Cooking is a minor hobby of mine, and you end up working with different sorts of fats - olive oil, butter, fat from meats (chicken, beef, pork). Both in cooking and in the later cleanup, each is different.
Could it be that the kinds of fat that are “good” or “bad” for human consumption can largely be determined by simple feel?
Olive oil is liquid at room temperature, feels slippery on the finger, and with a little agitation disburses easily in water. Cleanup with a bit of warm water and soap is very easy. In contrast, beef fat is solid at room temperature, and feels somewhat sticky. Cleanup requires very hot water (well above body temperature) and is a bit of a pain.
Could it be that this simple measure tells us a great deal about the artery-clogging risk of various fats?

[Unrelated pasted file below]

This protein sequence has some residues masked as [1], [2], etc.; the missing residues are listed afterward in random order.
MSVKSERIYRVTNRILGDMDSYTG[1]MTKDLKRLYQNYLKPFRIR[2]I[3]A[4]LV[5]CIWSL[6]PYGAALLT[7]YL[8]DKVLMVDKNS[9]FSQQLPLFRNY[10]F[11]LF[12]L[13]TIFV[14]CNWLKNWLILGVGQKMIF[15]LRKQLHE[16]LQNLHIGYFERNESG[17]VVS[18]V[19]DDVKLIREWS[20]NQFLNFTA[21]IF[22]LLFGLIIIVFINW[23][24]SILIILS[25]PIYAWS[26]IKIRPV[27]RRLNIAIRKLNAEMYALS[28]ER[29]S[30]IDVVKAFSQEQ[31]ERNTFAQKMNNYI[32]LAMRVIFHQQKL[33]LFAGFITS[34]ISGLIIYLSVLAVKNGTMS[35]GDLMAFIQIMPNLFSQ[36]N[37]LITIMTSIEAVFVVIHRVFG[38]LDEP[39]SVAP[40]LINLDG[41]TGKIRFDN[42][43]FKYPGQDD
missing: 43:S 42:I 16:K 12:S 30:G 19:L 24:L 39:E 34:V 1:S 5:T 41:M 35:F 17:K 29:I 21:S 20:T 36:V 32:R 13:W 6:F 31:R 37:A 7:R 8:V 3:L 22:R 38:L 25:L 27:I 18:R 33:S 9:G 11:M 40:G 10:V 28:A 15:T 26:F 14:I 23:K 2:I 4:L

Add to this huge use in “processed” foods of fats altered to be sticky and have a melting point much above body temperature - in the pursuit long shelf life. Disgusting stuff … oddly not found in the cooking section of your local market. Sounds darn near ideal for clogging arteries.
There is another joker.
Take a good swig of an ice-cold drink. Feels good, especially on a hot day. Now take an equal amount and dump on someone’s back. Bet they yelled. Our skin is very sensitive to cold, but our insides not. That cold liquid you drank passes very near your major arteries. Eat a fatty meal followed by a cold beverage - seems a good bet that any fat with a high melting point in your blood will instantly stick to your arteries.
Add to this the American tendency to consume almost all beverages cold … and suddenly the idea of consuming a bit of red wine at room temperature makes a lot of sense. :)